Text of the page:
Many North Carolina residents are religious and believe strongly in their faith. Of course, that is their right. Still, it can be problematic if that infiltrates the workplace and employers are accused of infringing on the rights of others. If the religious observance is categorized as a requirement for a person to retain their job or they are facing pressure by refusing to participate in religious-based activities, it is a violation of employment law.
Regardless of a person’s beliefs, they are entitled to protection against any form of discrimination at work. Knowing what steps are available to those who were victimized by this type of treatment is key.
Employees claim they were fired due to religious non-participation
A recent case in North Carolina shows how compelling employees to take part in religious practices can lead to a legal claim. Two former workers at a contracting company claim they were terminated because they did not want to participate in Christian prayer meetings at work. They assert these requirements led to a hostile work environment. They were told if they did not attend, they were at risk of losing their jobs.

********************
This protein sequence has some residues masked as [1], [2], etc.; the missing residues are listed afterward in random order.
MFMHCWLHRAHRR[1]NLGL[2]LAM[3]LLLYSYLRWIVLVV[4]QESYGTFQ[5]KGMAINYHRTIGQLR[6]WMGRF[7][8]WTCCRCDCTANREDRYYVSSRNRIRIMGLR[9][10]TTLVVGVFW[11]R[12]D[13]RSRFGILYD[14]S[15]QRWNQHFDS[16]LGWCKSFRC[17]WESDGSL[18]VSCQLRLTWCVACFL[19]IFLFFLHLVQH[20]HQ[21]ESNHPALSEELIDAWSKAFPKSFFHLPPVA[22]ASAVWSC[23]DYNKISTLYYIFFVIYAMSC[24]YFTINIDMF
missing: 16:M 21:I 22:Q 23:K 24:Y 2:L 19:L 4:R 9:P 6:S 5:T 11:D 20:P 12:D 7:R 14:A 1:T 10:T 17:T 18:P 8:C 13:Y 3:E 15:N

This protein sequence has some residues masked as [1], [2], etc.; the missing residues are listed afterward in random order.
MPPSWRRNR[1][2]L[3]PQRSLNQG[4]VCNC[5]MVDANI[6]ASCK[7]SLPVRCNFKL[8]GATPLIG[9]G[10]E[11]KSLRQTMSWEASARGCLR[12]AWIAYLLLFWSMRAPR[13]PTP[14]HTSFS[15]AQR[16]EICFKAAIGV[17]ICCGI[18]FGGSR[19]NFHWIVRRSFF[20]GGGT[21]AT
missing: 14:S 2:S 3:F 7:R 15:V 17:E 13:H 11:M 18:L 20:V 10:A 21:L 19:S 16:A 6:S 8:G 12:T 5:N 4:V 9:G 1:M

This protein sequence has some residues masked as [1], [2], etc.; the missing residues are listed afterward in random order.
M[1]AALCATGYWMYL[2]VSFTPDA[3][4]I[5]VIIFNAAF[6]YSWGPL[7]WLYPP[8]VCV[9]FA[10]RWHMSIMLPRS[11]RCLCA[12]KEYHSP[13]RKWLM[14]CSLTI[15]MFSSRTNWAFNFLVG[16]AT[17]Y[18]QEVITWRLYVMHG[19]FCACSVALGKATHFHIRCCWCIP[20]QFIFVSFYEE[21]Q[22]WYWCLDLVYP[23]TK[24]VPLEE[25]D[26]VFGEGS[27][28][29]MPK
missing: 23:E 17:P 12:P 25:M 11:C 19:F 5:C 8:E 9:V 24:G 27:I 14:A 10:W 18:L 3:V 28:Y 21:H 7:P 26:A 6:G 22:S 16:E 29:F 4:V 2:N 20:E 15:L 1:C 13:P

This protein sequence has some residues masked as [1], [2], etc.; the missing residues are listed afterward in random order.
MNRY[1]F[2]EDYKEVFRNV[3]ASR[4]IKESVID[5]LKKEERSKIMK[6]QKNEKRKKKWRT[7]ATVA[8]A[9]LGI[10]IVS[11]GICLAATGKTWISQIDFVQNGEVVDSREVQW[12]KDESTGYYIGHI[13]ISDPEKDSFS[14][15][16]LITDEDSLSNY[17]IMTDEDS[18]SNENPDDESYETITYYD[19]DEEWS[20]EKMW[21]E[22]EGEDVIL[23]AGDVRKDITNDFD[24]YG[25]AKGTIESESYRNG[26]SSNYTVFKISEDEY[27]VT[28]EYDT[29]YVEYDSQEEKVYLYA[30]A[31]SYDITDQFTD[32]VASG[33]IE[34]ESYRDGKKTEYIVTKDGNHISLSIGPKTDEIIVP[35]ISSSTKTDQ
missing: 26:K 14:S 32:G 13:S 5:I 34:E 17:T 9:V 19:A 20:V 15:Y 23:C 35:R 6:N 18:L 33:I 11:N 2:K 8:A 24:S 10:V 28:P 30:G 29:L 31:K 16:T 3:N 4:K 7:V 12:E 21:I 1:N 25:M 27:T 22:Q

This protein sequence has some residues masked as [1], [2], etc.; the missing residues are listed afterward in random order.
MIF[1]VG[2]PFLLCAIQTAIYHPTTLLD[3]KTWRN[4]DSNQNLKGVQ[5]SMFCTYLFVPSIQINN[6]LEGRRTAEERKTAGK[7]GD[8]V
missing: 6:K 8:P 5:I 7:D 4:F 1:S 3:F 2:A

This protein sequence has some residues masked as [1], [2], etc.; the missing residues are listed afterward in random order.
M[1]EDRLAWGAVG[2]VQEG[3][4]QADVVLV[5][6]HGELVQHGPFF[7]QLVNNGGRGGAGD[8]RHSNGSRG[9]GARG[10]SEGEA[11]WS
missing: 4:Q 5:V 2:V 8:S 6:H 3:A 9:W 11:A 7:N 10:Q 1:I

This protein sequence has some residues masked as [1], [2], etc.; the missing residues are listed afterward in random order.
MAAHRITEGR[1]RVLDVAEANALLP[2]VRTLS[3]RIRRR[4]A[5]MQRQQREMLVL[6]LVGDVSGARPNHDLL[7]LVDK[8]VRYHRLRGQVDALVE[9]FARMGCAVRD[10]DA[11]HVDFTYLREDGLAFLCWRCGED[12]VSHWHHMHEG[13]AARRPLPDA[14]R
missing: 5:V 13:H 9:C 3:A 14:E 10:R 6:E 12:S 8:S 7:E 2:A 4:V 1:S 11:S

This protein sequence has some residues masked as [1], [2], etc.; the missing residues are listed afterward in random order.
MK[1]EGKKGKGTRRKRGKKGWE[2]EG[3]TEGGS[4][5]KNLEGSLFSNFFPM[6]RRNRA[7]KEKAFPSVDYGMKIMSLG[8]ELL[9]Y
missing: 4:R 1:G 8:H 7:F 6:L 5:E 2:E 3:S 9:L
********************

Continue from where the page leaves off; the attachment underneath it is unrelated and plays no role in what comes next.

According to the former employees, the prayer meetings lasted for around an hour. The meetings involved Biblical recitations and prayer. The allegations, if true, would violate federal law stating employees are not required to be involved in religious activity in order to keep their jobs or avoid retaliation.
Workers have employment rights
Religion is a fundamental part of life for many people. That does not mean it can extend to forcing others under their employ to take part. When this type of behavior happens and people are threatened with participation or facing negative implications, there are options available. Having advice and guidance as to whether employee rights were violated for this or any reason can be helpful with deciding how to proceed. Calling for help may be crucial to retain a job and to hold those who broke the law accountable.